There are known culprits for increased risk of blood clots – obesity, smoking, immobilization, and some drugs like estrogen and progesterone, for example.  There is conflicting data coming out that seems to point to high urinary free cortisol tests (UFCs), abrupt drops in cortisol after surgery, and treating Cushing’s with medication at the time of surgery may also increase the odds. These findings have doctors’ attention – should everyone be treated with anticoagulants at surgery?  For how long?  Who are the best candidates?  What about for IPSS (inferior petrosal sinus sampling)?  The answer, for now, is that they are working on it.  Dr. Fleseriu and her team published an article that goes into much better detail titled Hypercoagulability and Risk of Venous Thromboembolic Events in Endogenous Cushing’s Syndrome: A Systematic Meta-Analysis which you can find at or by scanning the QR code.

Pre-operative management of hypercortisolism’s goal is to “stabilize” severe Cushing’s and optimize dangerous co-morbidities like diabetes, hypertension, and low potassium.  Research shows that adequate pre-treatment has been associated with a higher rate of long-term remission, and it may also reduce the occurrence of adrenal insufficiency (AI) in the immediate post-op periods.  The downside is that it can also cause inaccurate early post-op numbers.

Data in the European Union-funded European Register on Cushing’s Syndrome (ERCUSYN) shows that patients in Europe who received medical therapy for hypercortisolism prior to surgery were sicker overall at the beginning of therapy with higher blood pressure, more muscle weakness, and more skin changes than the “average”.  Unfortunately, there isn’t any UFC data attached to that information to help evaluate.  These patients more frequently reported having cortisol levels within the normal range immediately after surgery.  However, patients in the registry who did not have pre-surgical medical therapy, most likely because their symptoms were not alarmingly severe, were more frequently reported to have low or undetectable cortisol levels immediately after surgery, cure and remission, and more robust clinical improvement of symptoms over the group that needed the medical therapy.  Upon evaluation six months after surgery, there was no difference in remission rates or prevalence of post-surgical problems (like blood clots) between the two groups.  The doctors agreed that it is reasonable to consider pre-treatment on an individual basis, but the data does not support an across-the-board recommendation for everyone to have it at this time.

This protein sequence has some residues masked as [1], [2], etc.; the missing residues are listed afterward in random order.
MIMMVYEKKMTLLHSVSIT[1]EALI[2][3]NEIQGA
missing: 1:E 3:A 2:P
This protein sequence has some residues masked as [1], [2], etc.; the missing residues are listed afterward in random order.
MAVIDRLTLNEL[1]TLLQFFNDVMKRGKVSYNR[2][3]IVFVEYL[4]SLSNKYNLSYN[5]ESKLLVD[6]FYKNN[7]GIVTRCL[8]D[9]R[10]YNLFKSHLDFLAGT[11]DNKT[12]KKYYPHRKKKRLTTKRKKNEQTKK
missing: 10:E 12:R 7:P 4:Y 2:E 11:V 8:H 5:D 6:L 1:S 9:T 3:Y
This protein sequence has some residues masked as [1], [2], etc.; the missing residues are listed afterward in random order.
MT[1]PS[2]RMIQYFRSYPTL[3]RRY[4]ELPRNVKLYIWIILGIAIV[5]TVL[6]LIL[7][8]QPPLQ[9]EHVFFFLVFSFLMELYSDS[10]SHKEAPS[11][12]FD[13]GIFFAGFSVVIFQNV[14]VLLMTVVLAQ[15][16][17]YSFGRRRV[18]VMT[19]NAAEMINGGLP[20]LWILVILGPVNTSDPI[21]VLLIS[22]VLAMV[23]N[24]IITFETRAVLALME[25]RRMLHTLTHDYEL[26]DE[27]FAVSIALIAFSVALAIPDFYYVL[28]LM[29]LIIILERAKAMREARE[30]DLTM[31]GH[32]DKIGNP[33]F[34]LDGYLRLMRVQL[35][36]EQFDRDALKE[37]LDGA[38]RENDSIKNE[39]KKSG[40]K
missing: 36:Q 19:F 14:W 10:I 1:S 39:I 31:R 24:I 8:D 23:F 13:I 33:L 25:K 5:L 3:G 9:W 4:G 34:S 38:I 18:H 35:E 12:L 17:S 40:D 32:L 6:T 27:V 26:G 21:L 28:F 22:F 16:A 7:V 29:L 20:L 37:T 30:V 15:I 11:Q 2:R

Assessing remission post-operatively gets tricky.  The doctors pleaded with their colleagues to stop using the word “cure”.  Recurrence rates are so high, this word could carry a huge psychological burden for patients who are called cured and then go on to experience recurrence.  They recommend the word “remission” once biochemical numbers are stabilized and patient-reported data supports it.

Blood cortisol ranges immediately after surgery:

  • if less than 2, there is a higher chance of long-term remission
  • values between 2-5, which is most patients, will mostly also be in remission
  • values greater than 5 usually indicate unsuccessful surgery but some will have a delayed remission